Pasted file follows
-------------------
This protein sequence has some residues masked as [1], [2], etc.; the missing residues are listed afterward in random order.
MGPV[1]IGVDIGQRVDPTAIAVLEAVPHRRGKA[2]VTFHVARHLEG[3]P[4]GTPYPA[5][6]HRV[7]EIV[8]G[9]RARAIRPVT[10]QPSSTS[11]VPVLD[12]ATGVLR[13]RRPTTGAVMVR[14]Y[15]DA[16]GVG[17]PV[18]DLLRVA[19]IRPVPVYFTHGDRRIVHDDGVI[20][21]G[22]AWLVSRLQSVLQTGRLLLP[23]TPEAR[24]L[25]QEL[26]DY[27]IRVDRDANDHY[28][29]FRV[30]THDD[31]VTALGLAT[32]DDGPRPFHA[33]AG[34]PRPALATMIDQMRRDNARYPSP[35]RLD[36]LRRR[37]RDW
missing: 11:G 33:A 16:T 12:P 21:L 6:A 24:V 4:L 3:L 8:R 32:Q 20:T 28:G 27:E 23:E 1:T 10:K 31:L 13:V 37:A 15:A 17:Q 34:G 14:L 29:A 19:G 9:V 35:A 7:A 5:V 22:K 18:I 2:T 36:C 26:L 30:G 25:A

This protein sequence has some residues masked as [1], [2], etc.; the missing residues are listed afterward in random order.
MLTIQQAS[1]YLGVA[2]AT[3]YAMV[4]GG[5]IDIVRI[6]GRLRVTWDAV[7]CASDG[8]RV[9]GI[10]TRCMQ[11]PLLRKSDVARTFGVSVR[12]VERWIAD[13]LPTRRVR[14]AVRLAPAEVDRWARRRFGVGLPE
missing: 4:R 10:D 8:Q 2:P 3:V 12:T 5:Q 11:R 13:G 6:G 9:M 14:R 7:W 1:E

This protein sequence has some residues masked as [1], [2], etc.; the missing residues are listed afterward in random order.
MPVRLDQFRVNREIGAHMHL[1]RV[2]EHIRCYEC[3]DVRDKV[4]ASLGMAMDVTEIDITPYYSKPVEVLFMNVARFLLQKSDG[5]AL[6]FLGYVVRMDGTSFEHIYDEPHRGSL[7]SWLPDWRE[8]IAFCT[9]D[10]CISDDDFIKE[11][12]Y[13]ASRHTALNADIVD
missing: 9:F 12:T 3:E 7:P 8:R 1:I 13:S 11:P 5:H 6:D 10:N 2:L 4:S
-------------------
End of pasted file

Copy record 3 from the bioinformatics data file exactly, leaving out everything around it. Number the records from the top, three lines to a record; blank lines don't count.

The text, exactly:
This protein sequence has some residues masked as [1], [2], etc.; the missing residues are listed afterward in random order.
MPVRLDQFRVNREIGAHMHL[1]RV[2]EHIRCYEC[3]DVRDKV[4]ASLGMAMDVTEIDITPYYSKPVEVLFMNVARFLLQKSDG[5]AL[6]FLGYVVRMDGTSFEHIYDEPHRGSL[7]SWLPDWRE[8]IAFCT[9]D[10]CISDDDFIKE[11][12]Y[13]ASRHTALNADIVD
missing: 9:F 12:T 3:E 7:P 8:R 1:I 13:S 11:P 5:H 6:D 10:N 2:L 4:S